How Do We Know the Arizona Christian University Worldview Assessment Accurately and Consistently Measures Your Worldview?

As you might expect, the version of the Arizona Christian University Worldview Assessment that is currently in use is not the “first draft” of the slate of questions used. Based on extensive testing, the current version of the Assessment is the result of more than two years of design, testing, and refinement.

Researchers have two ways of evaluating the veracity of a survey instrument or research process: reliability and validity. Perhaps the more common method of determining the trustworthiness of a research instrument is reliability testing. That process seeks to ascertain whether a questionnaire or research approach produces the same result when the application is repeated among the same sample of individuals after an elapsed interval of time. There are several types of reliability testing. For the Arizona Christian University Worldview Assessment, we used what is known as the test-retest method.

In this approach you utilize the same techniques and tools with the same population over a period of time. In our case, we invited a sample of worldview experts – mostly professors who teach worldview and pastors who have studied, written, and preached about worldview – to evaluate the Assessment. Because these are individuals whose knowledge of worldview would not be expected to change over time, we hypothesized that any changes in outcomes after administering the same measurements across two points in time would represent a flaw in the measurement instrument, necessitating alternations in the tool. Our application of this method produced a stability coefficient that indicates we may have a very high level of confidence that the questionnaire produces reliable worldview results.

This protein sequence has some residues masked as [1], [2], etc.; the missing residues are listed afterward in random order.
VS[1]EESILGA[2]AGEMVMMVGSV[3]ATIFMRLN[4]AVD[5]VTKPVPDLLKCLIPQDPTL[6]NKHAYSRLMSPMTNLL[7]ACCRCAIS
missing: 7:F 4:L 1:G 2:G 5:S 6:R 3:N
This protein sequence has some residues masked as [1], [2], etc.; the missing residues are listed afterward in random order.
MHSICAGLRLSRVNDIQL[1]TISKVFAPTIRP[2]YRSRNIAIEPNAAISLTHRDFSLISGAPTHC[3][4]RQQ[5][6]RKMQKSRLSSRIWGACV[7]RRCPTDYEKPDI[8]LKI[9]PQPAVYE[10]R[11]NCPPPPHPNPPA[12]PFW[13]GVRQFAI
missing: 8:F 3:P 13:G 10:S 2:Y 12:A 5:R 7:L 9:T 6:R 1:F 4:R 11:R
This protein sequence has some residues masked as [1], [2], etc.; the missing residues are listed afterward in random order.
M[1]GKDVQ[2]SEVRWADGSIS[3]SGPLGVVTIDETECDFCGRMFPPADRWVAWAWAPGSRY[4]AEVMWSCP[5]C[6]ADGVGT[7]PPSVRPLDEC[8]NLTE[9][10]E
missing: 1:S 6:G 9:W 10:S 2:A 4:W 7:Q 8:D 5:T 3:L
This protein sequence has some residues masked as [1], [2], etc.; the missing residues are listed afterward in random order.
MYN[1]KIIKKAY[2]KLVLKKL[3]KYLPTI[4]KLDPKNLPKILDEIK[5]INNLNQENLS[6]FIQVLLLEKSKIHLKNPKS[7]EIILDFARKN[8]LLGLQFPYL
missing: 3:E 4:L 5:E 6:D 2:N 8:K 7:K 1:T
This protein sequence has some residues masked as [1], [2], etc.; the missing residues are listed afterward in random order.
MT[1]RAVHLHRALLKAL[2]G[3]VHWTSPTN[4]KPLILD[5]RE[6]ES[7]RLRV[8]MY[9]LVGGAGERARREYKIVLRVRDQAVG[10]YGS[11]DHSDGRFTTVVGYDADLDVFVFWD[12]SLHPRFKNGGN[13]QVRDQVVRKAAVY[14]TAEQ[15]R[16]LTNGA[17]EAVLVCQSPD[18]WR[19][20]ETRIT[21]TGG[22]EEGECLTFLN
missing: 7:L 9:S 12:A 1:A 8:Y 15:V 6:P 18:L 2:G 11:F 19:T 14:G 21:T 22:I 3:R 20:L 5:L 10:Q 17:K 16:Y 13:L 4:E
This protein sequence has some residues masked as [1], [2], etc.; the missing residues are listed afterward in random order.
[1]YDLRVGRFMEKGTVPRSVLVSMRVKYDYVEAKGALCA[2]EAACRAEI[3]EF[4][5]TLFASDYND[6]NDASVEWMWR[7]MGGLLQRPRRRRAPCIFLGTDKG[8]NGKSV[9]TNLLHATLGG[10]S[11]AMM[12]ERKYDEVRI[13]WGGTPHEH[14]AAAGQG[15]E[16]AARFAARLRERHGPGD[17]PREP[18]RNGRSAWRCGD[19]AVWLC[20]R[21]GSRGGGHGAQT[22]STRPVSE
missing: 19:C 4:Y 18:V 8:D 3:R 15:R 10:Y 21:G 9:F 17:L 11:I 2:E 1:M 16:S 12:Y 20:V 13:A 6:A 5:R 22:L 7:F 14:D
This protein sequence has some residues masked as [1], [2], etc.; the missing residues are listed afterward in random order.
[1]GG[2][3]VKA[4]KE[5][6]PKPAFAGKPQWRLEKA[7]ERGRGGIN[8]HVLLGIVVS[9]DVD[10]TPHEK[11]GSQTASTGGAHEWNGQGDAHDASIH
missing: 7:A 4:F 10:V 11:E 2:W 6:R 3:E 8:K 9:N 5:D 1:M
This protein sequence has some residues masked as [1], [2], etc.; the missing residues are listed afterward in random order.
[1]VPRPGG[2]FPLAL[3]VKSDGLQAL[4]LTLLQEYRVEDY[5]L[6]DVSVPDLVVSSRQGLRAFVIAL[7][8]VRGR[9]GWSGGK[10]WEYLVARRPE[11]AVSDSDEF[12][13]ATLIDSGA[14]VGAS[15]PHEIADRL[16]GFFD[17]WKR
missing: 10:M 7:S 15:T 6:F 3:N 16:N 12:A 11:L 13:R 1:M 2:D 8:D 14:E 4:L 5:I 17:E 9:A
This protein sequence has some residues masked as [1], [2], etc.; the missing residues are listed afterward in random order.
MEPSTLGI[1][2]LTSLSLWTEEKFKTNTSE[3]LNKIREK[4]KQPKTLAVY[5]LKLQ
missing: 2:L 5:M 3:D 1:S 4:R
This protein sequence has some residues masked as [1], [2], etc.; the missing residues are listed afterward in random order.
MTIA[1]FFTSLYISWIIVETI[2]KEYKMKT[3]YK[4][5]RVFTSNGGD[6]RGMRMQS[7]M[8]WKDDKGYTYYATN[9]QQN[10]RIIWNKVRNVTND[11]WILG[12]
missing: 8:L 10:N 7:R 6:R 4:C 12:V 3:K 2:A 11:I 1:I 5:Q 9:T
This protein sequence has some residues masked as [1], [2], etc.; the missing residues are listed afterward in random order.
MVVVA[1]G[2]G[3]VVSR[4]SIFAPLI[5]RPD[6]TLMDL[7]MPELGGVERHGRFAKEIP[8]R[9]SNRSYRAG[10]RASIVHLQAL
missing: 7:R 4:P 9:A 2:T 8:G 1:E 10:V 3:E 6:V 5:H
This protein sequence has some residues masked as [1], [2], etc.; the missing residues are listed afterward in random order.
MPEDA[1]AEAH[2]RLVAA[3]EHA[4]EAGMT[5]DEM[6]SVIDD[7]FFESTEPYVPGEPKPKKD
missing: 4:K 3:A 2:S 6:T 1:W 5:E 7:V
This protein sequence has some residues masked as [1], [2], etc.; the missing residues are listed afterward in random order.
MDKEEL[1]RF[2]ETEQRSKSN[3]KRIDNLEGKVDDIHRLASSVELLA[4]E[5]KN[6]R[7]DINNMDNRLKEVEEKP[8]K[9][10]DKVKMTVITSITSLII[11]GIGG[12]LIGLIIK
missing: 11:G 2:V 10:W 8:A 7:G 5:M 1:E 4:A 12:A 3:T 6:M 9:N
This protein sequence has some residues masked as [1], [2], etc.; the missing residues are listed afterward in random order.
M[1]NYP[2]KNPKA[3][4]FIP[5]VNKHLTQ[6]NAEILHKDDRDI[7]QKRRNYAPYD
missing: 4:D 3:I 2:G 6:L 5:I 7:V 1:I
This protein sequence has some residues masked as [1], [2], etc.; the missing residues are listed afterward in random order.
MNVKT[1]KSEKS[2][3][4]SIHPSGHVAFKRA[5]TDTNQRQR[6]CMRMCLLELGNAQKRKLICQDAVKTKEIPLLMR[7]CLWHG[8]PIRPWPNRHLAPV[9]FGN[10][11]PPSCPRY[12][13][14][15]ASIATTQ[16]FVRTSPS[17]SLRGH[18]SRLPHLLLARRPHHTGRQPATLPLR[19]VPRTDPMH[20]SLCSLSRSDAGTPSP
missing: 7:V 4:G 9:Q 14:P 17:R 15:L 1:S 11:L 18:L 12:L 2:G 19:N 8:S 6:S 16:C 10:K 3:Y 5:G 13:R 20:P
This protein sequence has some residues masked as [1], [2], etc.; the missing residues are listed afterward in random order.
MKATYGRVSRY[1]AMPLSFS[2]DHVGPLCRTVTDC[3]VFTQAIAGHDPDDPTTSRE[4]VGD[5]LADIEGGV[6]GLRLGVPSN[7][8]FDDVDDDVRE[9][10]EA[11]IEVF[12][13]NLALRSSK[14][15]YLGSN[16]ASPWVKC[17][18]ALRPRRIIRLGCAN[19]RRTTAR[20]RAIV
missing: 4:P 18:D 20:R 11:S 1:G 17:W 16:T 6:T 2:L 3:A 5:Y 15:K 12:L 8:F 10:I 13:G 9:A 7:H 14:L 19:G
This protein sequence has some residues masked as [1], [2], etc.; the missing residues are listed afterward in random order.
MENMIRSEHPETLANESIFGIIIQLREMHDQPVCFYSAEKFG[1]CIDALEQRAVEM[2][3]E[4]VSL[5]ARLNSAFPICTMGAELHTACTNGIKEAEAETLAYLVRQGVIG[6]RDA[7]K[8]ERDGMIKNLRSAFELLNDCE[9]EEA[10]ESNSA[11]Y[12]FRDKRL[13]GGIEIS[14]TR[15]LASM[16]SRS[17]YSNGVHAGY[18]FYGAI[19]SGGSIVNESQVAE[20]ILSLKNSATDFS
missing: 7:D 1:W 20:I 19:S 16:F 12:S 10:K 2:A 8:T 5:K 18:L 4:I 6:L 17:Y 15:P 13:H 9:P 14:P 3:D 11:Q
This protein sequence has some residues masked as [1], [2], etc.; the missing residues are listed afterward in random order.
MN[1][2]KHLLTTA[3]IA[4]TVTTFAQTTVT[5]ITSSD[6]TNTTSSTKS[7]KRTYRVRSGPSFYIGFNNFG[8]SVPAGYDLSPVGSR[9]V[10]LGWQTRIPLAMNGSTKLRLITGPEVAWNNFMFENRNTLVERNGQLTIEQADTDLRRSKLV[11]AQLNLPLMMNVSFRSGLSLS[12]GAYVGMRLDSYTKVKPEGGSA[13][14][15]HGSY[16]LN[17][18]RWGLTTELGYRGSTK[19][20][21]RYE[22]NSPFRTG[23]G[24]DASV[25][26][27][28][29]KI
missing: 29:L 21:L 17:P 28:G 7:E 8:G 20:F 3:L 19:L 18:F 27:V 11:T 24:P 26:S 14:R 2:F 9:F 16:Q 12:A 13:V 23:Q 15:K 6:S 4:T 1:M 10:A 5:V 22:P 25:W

In addition, we engaged in validity testing to determine if the indicators we are using examine what we intend them to measure. In this process we study whether differences in answers given by respondents are attributable to real differences in their reactions to stable stimuli, rather than due to constant or random errors in design. Our testing of the Arizona Christian University Worldview Assessment utilized two distinct approaches to validity testing: convergent and discriminant. In both cases, the outcomes enabled us to refine this tool along the way to the point where we are now satisfied with the ability of the instrument to measure what we intend to measure.

Based upon achieving strong reliability and validity scores, we are confident that the Arizona Christian University Worldview Assessment can be relied upon to provide accurate and actionable results.


When all participants have completed the assessment, a designated point person receives a detailed analysis of the congregation’s or group’s worldview. This includes scores in a series of modules that identify the aggregated responses of the group. The modules include the five key categories that are used to determine worldview. These results are compared to national norms, based on national survey results of persons who identify themselves as Christian.

Individual participants in the group assessment remain anonymous and receive a customized personal worldview report within a few minutes of completing the assessment. The confidential individual report summary identifies the individual’s dominant worldview and provides a definition of that worldview.

The assessment measures beliefs and behaviors in five key worldview categories:

  • Bible, Truth, Morals
  • Faith Practices
  • God, Creation, History
  • Lifestyle, Behavior, Relationships
  • Sin, Salvation, God Relationship

The assessment measures the Seven Cornerstones of the Biblical Worldview, which form the foundation of the biblical worldview:

  1. Biblically orthodox understanding of God’s existence and nature
  2. Acknowledged sinner, need a savior
  3. Jesus is the only way to salvation
  4. Absolute moral truth exists; God is the basis of all truth
  5. The Bible is the true and reliable words of God
  6. Success is consistent obedience to God
  7. Life’s purpose is to know, love, serve God with all heart, mind, strength, and soul
(If you don’t embrace all 7, there’s only a tiny chance of having a biblical worldview.)

Cultural Research Center, ACU Worldview Assessment, and slogans are registered trademarks of Arizona Christian University.

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